Letter to the Editor: the Greatest Legislation
The recent dedication of the World War II Memorial in Washington D. C and the 60th anniversary of the invasion of Normandy in France has focused a great deal of attention upon the veterans of this war, "The Greatest Generation" as designated by Tom Brokaw.
Another anniversary of great consequences should have been noted in late June as well,
June 22 was the 60th anniversary of the enactment of the the "Servicemen's Readjustment Act of 1944", commonly known as the "G I Bill of Rights" , Signed into law by President Franklin D. Roosevelt this could properly be termed the greatest legislation passed in the 20th century.
In its enacted form, the GI Bill provided six benefits: education and training; loan guarantees for homes, farms or businesses; unemployment pay of $20,00 a week of up to 52 weeks; job-finding assistance; top priority for building materials for veterans hospitals; and military review of dishonorable discharges,
A great deal of drama surrounded the GI Bill on its road to enactment. The original bill was introduced in Congress by Rep, John Rankin of Mississippi on Jan, 10, 1944. A day later Sen. J. Bennett Clark ot Missouri Introduced a companion bill in the Senate.
Opposition surfaced, primarily over the unemployment provision of the bill. Fear was expressed that this would lead to what would be called the "52-20 Clubs" or the idea that there would be veterans with no plans to become employed as long as they could collect $20 a week for a year. After much log rolling in the Senate the provision survived and the Senate version, of the bill was approved without a dissenting vote on March 24, 1944,
In the House, however, it was a different picture. Rankin, as chairman of the House Committee on Veterans Legislation, refused to allow the bill out of his committee. A southern segregationist, Rankin was concerned that blacks would take undue advantage of the unemployment provisions and lead to the "52-20 Club." A subsequent public affairs blitz orchestrated by newspapers, radio and the public finally convinced the members of Rankin's committee to take the unusual action of overriding him. The House then approved the bill without a dissenting vote.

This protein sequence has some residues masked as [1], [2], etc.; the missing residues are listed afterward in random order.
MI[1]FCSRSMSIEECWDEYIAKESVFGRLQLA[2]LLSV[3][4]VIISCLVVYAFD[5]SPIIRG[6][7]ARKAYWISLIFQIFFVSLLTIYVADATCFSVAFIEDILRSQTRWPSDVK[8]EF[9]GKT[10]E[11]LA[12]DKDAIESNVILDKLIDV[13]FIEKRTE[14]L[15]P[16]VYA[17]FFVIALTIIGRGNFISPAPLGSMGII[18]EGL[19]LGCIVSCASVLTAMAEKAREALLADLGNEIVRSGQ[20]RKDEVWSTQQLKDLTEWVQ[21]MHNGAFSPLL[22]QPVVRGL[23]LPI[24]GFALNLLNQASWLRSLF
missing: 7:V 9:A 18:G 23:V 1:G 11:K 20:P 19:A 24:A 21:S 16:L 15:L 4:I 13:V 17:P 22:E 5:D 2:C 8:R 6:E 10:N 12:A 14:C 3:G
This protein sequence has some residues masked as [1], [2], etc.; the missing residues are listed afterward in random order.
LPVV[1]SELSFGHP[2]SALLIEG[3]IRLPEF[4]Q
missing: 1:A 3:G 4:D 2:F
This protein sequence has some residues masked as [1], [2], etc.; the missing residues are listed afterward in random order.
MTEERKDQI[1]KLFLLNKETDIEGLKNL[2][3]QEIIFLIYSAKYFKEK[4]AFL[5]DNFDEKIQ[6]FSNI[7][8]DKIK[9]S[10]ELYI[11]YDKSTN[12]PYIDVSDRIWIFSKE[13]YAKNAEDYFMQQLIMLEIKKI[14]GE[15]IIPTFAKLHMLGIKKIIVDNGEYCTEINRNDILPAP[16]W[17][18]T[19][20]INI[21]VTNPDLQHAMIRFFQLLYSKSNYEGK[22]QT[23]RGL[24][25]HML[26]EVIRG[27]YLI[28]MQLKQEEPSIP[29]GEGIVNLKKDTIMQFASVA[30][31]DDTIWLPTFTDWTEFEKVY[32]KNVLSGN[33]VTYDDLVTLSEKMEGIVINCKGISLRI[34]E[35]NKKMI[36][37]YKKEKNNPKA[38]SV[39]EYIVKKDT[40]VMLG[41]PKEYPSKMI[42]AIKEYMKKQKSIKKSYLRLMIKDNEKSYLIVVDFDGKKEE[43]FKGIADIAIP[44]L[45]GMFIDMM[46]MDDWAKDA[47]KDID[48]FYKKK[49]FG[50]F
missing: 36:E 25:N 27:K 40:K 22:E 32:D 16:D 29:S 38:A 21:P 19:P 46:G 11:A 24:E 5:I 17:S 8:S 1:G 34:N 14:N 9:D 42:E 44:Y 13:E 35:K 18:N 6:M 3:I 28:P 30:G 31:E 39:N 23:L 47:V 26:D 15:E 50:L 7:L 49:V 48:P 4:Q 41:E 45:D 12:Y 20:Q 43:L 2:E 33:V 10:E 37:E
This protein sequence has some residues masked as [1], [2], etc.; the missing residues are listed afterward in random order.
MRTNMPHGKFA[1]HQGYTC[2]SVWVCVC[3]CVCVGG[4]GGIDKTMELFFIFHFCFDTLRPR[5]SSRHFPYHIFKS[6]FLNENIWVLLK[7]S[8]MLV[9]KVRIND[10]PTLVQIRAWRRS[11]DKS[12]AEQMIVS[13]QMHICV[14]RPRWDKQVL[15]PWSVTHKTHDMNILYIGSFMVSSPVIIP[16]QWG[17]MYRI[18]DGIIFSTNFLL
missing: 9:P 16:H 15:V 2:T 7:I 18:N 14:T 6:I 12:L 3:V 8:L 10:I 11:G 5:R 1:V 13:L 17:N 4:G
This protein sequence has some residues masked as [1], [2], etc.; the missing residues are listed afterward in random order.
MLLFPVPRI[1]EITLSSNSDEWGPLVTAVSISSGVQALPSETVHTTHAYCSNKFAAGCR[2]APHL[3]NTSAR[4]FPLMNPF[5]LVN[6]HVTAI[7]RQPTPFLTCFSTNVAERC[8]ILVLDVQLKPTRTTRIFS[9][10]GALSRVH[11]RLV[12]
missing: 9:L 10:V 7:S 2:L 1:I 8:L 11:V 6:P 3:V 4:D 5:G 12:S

From there the bill went to the joint Senate-House conference committee where the education and loan provisions were quickly approved. but a 3-3 deadlock developed on the job placement and unemployment provisions. The tie breaker was Rep. John Gibson who was back in his Georgia district recovering from an illness. Deadlock would have doomed the bill unless closure was reached at a conference meeting scheduled tor June 8. Officials of the VFW and the American Legion knew it was imperative to get Gibson to Washington where he would vote for approval. Contact was finally made with Gibson in Georgia at 11 p,m, on June 7 and he was driven 200 miles to Jacksonville, Fla. There he boarded a specialy cleared flight, arriving in Washington at 6:37 a.m. in time to cast the deciding vote at 10 a.m.
The Senate then approved the bill on June 12 and the House on June 13 to set up the signing ceremony by Pres. Roosevelt on June 22. The GI Bill was color blind; if someone was good enough. to fight for and possibly die for America, he or she was good enough to enjoy all the rights of an American.
When the initial program ended in 1956, 7.8 million out of 15.4 million veterans of World War II had enrolled in some sort of education or training program. Over the years the GI Bill changed the face of America. Education became a necessity. Mortgage lending was altered to the point that home ownership is a national goal. Veterans acquired home ownership can be directly attributed to the loan guarantee section of the bilL
The World War II bill actually has become a living law, setting the stage for subsequent GI Bills. President Truman approved a Korean War GI Bill in 1952. President Johnson approved a Vietnam era G I Bill in 1965, This was followed by the Montgomery GI Bill to aid service personnel with educational benefits foilowing discharge.